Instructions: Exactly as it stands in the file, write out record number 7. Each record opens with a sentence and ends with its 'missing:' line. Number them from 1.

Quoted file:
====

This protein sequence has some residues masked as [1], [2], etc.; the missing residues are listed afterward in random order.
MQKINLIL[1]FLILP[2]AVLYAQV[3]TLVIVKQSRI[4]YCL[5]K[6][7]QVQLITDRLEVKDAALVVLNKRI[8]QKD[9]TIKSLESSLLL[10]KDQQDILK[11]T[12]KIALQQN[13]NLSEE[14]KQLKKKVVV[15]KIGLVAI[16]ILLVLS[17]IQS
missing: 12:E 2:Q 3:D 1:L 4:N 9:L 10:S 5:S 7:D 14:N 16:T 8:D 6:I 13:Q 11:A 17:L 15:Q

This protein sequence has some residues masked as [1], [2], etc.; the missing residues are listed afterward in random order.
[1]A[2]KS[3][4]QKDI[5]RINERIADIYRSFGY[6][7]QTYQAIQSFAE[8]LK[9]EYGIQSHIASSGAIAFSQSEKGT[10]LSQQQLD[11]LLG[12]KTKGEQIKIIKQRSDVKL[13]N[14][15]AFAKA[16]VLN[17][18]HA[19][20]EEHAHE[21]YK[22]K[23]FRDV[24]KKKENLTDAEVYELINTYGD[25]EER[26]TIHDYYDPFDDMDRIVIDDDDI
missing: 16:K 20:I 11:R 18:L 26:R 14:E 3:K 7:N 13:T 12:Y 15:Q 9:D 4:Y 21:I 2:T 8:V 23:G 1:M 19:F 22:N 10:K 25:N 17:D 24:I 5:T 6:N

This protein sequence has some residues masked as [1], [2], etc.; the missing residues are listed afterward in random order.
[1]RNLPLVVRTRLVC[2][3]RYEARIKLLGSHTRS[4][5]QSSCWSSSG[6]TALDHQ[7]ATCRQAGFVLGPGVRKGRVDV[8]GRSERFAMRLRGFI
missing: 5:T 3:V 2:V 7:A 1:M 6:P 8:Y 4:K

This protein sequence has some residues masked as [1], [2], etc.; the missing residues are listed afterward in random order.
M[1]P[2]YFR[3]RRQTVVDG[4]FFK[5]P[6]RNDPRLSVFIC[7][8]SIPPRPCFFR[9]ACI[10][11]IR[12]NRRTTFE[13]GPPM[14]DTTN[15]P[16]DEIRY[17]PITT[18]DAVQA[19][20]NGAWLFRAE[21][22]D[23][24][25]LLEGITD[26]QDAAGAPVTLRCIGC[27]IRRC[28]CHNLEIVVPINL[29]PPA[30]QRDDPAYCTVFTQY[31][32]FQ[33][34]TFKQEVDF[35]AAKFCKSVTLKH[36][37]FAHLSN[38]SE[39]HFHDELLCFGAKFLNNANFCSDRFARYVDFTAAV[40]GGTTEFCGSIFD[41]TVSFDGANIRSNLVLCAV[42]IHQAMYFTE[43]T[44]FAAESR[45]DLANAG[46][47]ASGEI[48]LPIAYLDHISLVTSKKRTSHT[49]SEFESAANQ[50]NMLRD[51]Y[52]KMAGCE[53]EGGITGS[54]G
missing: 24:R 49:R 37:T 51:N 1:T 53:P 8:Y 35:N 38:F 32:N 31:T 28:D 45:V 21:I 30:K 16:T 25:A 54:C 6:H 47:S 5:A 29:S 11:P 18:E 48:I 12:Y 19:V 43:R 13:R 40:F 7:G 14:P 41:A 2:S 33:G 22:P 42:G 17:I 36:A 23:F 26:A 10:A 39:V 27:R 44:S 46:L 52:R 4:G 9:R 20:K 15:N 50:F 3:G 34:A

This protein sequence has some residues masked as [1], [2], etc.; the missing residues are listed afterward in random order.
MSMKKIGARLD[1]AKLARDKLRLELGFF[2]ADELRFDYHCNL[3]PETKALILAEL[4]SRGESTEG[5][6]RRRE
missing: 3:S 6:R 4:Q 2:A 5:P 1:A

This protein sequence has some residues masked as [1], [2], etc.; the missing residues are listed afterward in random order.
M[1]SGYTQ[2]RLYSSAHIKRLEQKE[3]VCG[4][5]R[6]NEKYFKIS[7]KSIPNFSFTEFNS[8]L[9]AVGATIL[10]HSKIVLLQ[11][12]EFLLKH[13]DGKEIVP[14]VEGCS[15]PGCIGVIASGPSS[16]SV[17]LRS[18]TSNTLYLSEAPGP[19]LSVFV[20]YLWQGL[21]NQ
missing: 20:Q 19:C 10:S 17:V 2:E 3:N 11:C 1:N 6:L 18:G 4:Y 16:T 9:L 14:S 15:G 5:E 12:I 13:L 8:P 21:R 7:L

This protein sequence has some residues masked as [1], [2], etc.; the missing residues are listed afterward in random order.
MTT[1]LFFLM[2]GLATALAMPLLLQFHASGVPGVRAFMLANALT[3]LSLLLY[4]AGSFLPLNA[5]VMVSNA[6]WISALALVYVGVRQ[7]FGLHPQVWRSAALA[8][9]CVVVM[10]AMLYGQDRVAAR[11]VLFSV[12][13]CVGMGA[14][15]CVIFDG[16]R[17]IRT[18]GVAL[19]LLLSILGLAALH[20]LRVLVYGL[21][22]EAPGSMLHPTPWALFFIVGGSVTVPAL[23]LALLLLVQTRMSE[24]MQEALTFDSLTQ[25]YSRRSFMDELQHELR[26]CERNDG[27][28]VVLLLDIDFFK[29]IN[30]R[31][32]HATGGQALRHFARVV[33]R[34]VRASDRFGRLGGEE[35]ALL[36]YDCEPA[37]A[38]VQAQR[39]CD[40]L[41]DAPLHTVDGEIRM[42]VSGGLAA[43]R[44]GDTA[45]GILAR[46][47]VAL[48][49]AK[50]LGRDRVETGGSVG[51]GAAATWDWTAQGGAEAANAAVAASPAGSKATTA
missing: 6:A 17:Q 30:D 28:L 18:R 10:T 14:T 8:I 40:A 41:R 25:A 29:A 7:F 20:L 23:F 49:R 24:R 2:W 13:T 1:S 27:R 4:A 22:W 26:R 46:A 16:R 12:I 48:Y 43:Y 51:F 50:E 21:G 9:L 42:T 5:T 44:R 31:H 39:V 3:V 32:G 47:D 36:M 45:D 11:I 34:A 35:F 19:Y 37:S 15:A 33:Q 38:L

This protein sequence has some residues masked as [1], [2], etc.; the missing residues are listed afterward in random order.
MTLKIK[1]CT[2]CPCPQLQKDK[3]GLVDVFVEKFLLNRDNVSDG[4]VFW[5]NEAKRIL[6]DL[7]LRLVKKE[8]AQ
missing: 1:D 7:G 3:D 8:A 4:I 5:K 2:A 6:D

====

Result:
This protein sequence has some residues masked as [1], [2], etc.; the missing residues are listed afterward in random order.
MTT[1]LFFLM[2]GLATALAMPLLLQFHASGVPGVRAFMLANALT[3]LSLLLY[4]AGSFLPLNA[5]VMVSNA[6]WISALALVYVGVRQ[7]FGLHPQVWRSAALA[8][9]CVVVM[10]AMLYGQDRVAAR[11]VLFSV[12][13]CVGMGA[14][15]CVIFDG[16]R[17]IRT[18]GVAL[19]LLLSILGLAALH[20]LRVLVYGL[21][22]EAPGSMLHPTPWALFFIVGGSVTVPAL[23]LALLLLVQTRMSE[24]MQEALTFDSLTQ[25]YSRRSFMDELQHELR[26]CERNDG[27][28]VVLLLDIDFFK[29]IN[30]R[31][32]HATGGQALRHFARVV[33]R[34]VRASDRFGRLGGEE[35]ALL[36]YDCEPA[37]A[38]VQAQR[39]CD[40]L[41]DAPLHTVDGEIRM[42]VSGGLAA[43]R[44]GDTA[45]GILAR[46][47]VAL[48][49]AK[50]LGRDRVETGGSVG[51]GAAATWDWTAQGGAEAANAAVAASPAGSKATTA
missing: 6:A 17:Q 30:D 28:L 18:R 10:T 14:T 8:I 40:A 41:R 25:A 29:A 7:F 20:L 23:F 49:R 24:R 2:W 13:T 1:S 27:R 4:A 22:W 26:R 46:A 16:R 12:I 48:Y 43:Y 51:F 50:E 21:G 9:L 42:T 5:T 44:R 31:H 39:V 3:V 32:G 47:D 36:M 45:D 11:I 34:A 35:F 19:Y 37:S 15:A 33:Q 38:L